American RadioWorks | Hearing is Seeing
science-smart

The Science of Smart

Researchers have long been searching for better ways to learn. In recent decades, experts working in cognitive science, psychology, and neuroscience have opened new windows into how the brain works, and how we can learn to learn better. In this program, we look at some of the big ideas coming out of brain science. We meet the researchers who are unlocking the secrets of how the brain acquires and holds on to knowledge. And we introduce listeners to the teachers and students who are trying to apply that knowledge in the real world.

Recent Posts

  • 08.19.14

    Paul Tough on how children succeed

    Paul Tough talks about his new book, How Children Succeed. He says it's character that matters when it comes to learning. Children need curiosity, optimism and self-control.
  • 08.12.14

    Tracking and vocational ed

    Jeannie Oakes, who has studied tracking for decades, says vocational ed and "tracking" are connected, and that sorting students by race and class is still a problem.
  • 08.04.14

    Reinventing college for a new kind of student

    Long-predicted demographic changes mean a new kind of student is figuring out where to go to college, and how to pay for it.
  • 07.29.14

    Is school funding fair?

    A new report looks at why some schools have a lot of money to spend per pupil, while others don't, and what to do about it.

American RadioWorks | Hearing is Seeing
science-smart

The Science of Smart

Researchers have long been searching for better ways to learn. In recent decades, experts working in cognitive science, psychology, and neuroscience have opened new windows into how the brain works, and how we can learn to learn better. In this program, we look at some of the big ideas coming out of brain science. We meet the researchers who are unlocking the secrets of how the brain acquires and holds on to knowledge. And we introduce listeners to the teachers and students who are trying to apply that knowledge in the real world.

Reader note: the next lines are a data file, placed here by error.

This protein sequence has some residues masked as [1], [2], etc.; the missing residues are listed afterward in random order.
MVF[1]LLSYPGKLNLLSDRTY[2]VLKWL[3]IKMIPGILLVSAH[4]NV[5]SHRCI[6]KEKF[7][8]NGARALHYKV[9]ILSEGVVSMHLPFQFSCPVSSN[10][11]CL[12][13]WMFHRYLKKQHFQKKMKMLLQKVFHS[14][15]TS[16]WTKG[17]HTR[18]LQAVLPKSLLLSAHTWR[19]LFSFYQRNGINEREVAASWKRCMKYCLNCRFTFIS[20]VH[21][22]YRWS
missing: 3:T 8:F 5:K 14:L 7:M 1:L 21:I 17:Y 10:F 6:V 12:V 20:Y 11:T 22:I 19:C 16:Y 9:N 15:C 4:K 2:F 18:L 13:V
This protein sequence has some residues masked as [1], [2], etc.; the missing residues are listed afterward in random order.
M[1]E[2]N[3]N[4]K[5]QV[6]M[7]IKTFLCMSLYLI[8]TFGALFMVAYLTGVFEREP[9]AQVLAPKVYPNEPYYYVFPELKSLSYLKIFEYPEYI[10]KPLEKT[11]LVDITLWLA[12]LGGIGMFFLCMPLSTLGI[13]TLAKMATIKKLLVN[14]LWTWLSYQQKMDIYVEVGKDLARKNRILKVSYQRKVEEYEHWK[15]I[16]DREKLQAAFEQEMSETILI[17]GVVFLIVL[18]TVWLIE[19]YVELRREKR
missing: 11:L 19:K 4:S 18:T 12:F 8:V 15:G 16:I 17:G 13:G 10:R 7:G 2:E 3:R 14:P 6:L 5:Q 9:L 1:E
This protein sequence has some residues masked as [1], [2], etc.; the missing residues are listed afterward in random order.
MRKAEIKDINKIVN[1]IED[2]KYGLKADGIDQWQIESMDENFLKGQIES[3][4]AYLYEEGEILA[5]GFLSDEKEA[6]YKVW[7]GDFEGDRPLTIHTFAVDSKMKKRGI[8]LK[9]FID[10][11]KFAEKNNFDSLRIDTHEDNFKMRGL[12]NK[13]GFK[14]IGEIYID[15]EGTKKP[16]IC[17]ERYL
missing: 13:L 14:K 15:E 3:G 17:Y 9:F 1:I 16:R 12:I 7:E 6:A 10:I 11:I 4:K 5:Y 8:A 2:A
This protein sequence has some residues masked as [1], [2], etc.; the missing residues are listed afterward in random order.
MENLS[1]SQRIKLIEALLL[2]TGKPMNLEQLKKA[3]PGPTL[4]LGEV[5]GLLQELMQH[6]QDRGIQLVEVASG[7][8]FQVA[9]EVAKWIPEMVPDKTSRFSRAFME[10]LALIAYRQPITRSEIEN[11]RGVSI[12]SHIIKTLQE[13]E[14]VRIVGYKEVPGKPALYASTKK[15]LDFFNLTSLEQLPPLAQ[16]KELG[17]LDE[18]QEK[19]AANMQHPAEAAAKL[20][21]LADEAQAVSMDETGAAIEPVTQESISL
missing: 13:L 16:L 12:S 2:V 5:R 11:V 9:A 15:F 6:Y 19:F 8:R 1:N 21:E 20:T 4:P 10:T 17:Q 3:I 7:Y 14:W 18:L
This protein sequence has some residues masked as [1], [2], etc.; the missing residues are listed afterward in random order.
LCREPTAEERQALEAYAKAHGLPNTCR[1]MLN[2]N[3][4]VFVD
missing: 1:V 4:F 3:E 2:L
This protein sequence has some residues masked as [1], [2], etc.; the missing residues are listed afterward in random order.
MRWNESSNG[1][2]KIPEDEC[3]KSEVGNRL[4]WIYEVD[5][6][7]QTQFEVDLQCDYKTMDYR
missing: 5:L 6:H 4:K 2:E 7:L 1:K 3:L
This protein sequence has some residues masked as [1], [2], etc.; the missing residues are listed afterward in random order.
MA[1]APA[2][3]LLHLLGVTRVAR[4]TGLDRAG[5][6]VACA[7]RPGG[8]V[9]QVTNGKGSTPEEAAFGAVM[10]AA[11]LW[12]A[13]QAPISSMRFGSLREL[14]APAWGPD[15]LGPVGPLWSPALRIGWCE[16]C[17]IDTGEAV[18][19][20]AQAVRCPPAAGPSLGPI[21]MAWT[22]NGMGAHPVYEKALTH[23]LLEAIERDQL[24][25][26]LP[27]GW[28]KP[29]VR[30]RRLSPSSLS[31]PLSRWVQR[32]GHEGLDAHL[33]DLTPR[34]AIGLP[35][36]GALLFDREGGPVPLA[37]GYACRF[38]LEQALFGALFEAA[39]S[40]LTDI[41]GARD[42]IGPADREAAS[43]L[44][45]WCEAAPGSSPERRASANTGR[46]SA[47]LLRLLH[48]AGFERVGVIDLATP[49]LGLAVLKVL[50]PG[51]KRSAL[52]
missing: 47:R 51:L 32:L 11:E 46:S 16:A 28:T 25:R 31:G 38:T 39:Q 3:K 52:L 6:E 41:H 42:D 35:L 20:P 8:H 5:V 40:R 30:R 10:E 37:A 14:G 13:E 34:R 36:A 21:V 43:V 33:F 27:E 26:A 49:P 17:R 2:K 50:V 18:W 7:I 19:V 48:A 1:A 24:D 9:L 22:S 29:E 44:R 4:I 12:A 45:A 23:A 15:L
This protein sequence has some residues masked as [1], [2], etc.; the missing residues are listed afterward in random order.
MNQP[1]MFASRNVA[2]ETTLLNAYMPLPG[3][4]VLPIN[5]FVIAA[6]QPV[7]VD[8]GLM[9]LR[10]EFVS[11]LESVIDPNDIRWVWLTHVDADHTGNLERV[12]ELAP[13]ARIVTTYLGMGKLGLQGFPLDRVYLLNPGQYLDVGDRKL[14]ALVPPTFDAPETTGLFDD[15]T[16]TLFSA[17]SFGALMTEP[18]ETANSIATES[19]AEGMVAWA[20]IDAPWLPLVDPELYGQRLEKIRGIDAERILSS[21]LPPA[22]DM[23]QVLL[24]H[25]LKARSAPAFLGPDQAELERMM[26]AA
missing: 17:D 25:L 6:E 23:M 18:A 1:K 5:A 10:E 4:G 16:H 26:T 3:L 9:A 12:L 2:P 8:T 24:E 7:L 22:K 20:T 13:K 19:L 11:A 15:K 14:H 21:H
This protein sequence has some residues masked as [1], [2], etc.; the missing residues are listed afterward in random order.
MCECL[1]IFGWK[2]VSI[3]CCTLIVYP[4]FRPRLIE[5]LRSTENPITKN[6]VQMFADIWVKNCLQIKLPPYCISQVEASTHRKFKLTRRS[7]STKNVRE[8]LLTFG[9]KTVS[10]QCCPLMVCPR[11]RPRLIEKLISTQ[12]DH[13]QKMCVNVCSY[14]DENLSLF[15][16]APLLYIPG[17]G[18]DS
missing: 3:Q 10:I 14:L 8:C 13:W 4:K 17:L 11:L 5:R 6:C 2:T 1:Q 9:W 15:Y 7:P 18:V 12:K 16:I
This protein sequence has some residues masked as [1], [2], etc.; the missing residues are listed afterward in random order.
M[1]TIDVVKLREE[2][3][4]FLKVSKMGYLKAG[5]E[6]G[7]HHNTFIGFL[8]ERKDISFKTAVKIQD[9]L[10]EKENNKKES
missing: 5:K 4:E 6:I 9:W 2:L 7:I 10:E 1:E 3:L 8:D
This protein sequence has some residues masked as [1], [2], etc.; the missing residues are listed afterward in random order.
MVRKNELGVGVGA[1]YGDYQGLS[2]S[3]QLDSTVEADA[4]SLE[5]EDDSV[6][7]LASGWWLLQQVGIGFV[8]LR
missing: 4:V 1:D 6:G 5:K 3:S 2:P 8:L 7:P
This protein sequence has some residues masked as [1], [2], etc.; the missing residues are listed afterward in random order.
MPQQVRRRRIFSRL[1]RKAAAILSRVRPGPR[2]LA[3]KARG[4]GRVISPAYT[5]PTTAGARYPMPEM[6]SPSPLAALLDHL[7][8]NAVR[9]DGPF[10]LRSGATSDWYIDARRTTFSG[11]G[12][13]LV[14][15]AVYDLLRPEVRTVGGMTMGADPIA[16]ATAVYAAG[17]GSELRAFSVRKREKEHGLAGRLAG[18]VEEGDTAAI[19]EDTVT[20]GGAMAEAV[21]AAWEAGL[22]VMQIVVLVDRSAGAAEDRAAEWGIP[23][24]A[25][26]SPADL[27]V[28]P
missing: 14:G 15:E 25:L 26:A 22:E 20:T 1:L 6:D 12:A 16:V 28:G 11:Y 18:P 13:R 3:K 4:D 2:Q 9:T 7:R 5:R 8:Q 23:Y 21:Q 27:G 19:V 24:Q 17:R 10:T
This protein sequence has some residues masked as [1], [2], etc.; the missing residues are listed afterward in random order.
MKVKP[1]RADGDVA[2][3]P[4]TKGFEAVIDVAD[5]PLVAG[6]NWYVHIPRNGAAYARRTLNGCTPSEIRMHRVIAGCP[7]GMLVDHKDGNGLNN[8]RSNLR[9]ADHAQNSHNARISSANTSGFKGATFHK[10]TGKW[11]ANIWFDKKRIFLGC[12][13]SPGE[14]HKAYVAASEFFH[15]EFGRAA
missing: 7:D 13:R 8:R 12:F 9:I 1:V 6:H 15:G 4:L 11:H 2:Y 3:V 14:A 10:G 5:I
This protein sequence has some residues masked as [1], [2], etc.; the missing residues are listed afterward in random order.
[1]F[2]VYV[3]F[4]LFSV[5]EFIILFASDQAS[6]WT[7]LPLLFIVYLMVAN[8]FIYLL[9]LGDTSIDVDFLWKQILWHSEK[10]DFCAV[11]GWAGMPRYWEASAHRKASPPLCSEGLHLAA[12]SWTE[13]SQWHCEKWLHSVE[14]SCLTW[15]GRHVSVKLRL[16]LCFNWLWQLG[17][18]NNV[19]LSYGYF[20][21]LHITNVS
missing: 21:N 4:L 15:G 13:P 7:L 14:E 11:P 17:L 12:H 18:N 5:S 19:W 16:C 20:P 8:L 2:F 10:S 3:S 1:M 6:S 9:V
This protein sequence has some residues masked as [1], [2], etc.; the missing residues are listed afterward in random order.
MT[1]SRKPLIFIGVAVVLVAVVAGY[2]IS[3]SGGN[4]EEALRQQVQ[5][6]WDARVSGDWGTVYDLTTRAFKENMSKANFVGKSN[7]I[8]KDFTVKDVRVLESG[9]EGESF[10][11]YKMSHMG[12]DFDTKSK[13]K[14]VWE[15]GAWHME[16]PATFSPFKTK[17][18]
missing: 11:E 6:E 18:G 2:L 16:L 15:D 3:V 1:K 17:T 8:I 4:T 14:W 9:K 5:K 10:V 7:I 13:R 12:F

Recent Posts

  • 08.19.14

    Paul Tough on how children succeed

    Paul Tough talks about his new book, How Children Succeed. He says it's character that matters when it comes to learning. Children need curiosity, optimism and self-control.
  • 08.12.14

    Tracking and vocational ed

    Jeannie Oakes, who has studied tracking for decades, says vocational ed and "tracking" are connected, and that sorting students by race and class is still a problem.
  • 08.04.14

    Reinventing college for a new kind of student

    Long-predicted demographic changes mean a new kind of student is figuring out where to go to college, and how to pay for it.
  • 07.29.14

    Is school funding fair?

    A new report looks at why some schools have a lot of money to spend per pupil, while others don't, and what to do about it.

Back to The Data

Trips by*

Michael Platt


Total cost of 7 trips: $8,997.82


Trips traveled under the office of Marsha Blackburn

Destination: PHILADELPHIA
Sponsor: Mercatus Center at George Mason University